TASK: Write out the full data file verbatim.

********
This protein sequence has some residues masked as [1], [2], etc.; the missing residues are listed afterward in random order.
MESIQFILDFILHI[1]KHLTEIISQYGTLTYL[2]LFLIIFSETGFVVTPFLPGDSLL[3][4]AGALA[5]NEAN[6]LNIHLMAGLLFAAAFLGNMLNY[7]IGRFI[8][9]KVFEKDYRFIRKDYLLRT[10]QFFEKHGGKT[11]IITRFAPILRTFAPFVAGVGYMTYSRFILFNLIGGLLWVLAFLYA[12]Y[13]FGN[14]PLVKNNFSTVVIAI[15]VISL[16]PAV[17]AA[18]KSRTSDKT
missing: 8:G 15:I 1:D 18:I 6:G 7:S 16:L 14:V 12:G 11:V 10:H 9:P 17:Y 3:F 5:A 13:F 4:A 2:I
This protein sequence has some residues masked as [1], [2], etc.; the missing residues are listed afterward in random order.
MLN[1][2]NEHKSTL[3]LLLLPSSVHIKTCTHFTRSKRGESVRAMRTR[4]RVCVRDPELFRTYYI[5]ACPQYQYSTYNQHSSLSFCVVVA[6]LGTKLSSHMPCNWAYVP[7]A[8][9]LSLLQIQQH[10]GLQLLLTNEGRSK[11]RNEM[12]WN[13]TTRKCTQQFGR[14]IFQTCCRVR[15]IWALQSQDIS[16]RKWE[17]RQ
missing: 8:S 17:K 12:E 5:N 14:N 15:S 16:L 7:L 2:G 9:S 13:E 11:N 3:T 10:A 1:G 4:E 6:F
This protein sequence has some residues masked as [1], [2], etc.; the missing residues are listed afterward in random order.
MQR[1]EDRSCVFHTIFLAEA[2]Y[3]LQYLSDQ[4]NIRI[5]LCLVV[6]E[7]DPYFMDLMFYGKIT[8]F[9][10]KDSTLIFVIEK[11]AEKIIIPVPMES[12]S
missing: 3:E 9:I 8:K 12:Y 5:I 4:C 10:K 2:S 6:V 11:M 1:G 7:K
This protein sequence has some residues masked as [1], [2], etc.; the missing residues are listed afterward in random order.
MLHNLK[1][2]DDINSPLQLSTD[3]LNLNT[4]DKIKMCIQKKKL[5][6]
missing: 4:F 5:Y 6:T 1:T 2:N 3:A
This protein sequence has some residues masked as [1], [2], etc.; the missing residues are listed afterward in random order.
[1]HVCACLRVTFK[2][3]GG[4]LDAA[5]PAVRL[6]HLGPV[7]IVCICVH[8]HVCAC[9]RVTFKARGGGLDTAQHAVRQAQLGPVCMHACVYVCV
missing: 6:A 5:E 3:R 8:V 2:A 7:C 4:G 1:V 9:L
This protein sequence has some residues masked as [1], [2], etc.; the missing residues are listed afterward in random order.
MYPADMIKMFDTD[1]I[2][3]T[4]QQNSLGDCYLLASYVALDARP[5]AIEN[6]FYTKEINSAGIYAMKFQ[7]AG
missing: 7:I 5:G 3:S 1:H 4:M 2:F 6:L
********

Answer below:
This protein sequence has some residues masked as [1], [2], etc.; the missing residues are listed afterward in random order.
MESIQFILDFILHI[1]KHLTEIISQYGTLTYL[2]LFLIIFSETGFVVTPFLPGDSLL[3][4]AGALA[5]NEAN[6]LNIHLMAGLLFAAAFLGNMLNY[7]IGRFI[8][9]KVFEKDYRFIRKDYLLRT[10]QFFEKHGGKT[11]IITRFAPILRTFAPFVAGVGYMTYSRFILFNLIGGLLWVLAFLYA[12]Y[13]FGN[14]PLVKNNFSTVVIAI[15]VISL[16]PAV[17]AA[18]KSRTSDKT
missing: 8:G 15:I 1:D 18:I 6:G 7:S 16:L 14:V 12:G 11:V 10:H 9:P 17:Y 3:F 5:A 13:F 4:A 2:I
This protein sequence has some residues masked as [1], [2], etc.; the missing residues are listed afterward in random order.
MLN[1][2]NEHKSTL[3]LLLLPSSVHIKTCTHFTRSKRGESVRAMRTR[4]RVCVRDPELFRTYYI[5]ACPQYQYSTYNQHSSLSFCVVVA[6]LGTKLSSHMPCNWAYVP[7]A[8][9]LSLLQIQQH[10]GLQLLLTNEGRSK[11]RNEM[12]WN[13]TTRKCTQQFGR[14]IFQTCCRVR[15]IWALQSQDIS[16]RKWE[17]RQ
missing: 8:S 17:K 12:E 5:N 14:N 15:S 16:L 7:L 2:G 9:S 13:E 11:N 3:T 10:A 1:G 4:E 6:F
This protein sequence has some residues masked as [1], [2], etc.; the missing residues are listed afterward in random order.
MQR[1]EDRSCVFHTIFLAEA[2]Y[3]LQYLSDQ[4]NIRI[5]LCLVV[6]E[7]DPYFMDLMFYGKIT[8]F[9][10]KDSTLIFVIEK[11]AEKIIIPVPMES[12]S
missing: 3:E 9:I 8:K 12:Y 5:I 4:C 10:K 2:S 6:V 11:M 1:G 7:K
This protein sequence has some residues masked as [1], [2], etc.; the missing residues are listed afterward in random order.
MLHNLK[1][2]DDINSPLQLSTD[3]LNLNT[4]DKIKMCIQKKKL[5][6]
missing: 4:F 5:Y 6:T 1:T 2:N 3:A
This protein sequence has some residues masked as [1], [2], etc.; the missing residues are listed afterward in random order.
[1]HVCACLRVTFK[2][3]GG[4]LDAA[5]PAVRL[6]HLGPV[7]IVCICVH[8]HVCAC[9]RVTFKARGGGLDTAQHAVRQAQLGPVCMHACVYVCV
missing: 6:A 5:E 3:R 8:V 2:A 7:C 4:G 1:V 9:L
This protein sequence has some residues masked as [1], [2], etc.; the missing residues are listed afterward in random order.
MYPADMIKMFDTD[1]I[2][3]T[4]QQNSLGDCYLLASYVALDARP[5]AIEN[6]FYTKEINSAGIYAMKFQ[7]AG
missing: 7:I 5:G 3:S 1:H 4:M 2:F 6:L